§ CAPTAIN NORTON (Newington, W.)
I beg to ask the Secretary of the Treasury, whether, in view of the fact that the granting of retired pay to an officer represents the conclusion of a bargain between an officer and the service he has 178 left, in view, further, of the fact that the amount received by the Treasury from deductions made from the pay of retired officers of the Army and Navy employed in the Civil Service is so comparatively small, amounting to some £3,600 a year, he will secure officers in the possession of what is admittedly their own, and allow them to hold, without deduction from the salary, any appointments they may be fortunate enough to obtain in the Civil Service; and, whether he is aware that the deductions made from the pay of officers retired from the Army or Navy who are employed in the Civil Service, compared with the total amount received of effective and non-effective pay, vary from 90 per cent. to about 2 per cent.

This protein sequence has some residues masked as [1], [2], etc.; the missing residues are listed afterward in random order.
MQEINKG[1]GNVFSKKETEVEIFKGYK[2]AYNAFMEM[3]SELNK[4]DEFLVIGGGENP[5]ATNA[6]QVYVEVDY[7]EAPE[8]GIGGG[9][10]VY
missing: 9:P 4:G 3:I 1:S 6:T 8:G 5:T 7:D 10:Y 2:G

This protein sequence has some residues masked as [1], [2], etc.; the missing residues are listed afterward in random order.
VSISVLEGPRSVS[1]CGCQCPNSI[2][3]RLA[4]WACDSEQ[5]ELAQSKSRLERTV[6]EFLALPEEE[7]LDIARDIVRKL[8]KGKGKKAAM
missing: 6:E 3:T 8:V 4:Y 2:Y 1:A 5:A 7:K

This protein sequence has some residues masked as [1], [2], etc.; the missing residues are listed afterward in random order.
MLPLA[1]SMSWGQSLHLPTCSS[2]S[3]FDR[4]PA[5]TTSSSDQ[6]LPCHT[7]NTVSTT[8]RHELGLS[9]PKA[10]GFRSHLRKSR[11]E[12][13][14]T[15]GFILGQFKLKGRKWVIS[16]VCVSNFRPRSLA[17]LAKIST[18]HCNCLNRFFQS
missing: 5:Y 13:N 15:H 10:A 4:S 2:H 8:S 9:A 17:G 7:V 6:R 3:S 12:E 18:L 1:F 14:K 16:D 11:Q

§ THE FINANCIAL SECRETARY TO THE TREASURY (Mr. R. W. HANBURY,) Preston
I have already explained that any change in the present practice would require fresh legislation. I cannot find any instance in which the amount of deduction approaches 90 per cent. The usual deduction is 10 per cent. The deduction of (roughly) 2 per cent. to which the hon. Member refers is explained by the fact that, under Rule 4, the total emoluments of an officer may not be reduced by abatement to less than £400 per annum.